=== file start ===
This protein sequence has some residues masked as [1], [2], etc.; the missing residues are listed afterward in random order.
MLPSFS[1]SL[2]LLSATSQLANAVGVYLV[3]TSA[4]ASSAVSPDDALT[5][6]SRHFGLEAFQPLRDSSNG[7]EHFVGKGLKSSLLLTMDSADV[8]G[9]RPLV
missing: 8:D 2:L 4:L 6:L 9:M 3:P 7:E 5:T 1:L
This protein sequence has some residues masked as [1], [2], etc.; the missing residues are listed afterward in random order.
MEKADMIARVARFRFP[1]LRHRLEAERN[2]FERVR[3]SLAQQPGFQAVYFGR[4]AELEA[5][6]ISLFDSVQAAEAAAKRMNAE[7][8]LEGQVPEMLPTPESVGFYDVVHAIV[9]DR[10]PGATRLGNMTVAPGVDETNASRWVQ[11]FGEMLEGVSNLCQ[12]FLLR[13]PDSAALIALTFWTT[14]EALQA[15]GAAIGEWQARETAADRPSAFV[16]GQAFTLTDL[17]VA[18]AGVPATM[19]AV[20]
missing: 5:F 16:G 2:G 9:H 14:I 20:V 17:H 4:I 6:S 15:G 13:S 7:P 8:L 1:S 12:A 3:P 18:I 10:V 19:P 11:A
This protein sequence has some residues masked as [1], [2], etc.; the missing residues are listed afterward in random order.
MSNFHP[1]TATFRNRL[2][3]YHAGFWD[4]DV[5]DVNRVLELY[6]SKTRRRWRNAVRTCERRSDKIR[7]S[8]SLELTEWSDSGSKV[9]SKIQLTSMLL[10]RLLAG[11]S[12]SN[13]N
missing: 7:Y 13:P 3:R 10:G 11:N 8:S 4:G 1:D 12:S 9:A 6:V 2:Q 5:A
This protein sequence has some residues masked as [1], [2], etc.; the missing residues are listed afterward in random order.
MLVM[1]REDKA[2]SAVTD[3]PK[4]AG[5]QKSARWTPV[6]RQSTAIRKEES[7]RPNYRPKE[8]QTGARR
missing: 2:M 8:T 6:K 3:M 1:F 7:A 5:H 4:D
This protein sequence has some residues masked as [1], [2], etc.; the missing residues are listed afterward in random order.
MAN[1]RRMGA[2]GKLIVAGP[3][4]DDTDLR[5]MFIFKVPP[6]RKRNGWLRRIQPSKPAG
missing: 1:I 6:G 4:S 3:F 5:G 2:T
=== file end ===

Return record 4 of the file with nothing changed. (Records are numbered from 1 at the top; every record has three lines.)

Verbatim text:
This protein sequence has some residues masked as [1], [2], etc.; the missing residues are listed afterward in random order.
MLVM[1]REDKA[2]SAVTD[3]PK[4]AG[5]QKSARWTPV[6]RQSTAIRKEES[7]RPNYRPKE[8]QTGARR
missing: 2:M 8:T 6:K 3:M 1:F 7:A 5:H 4:D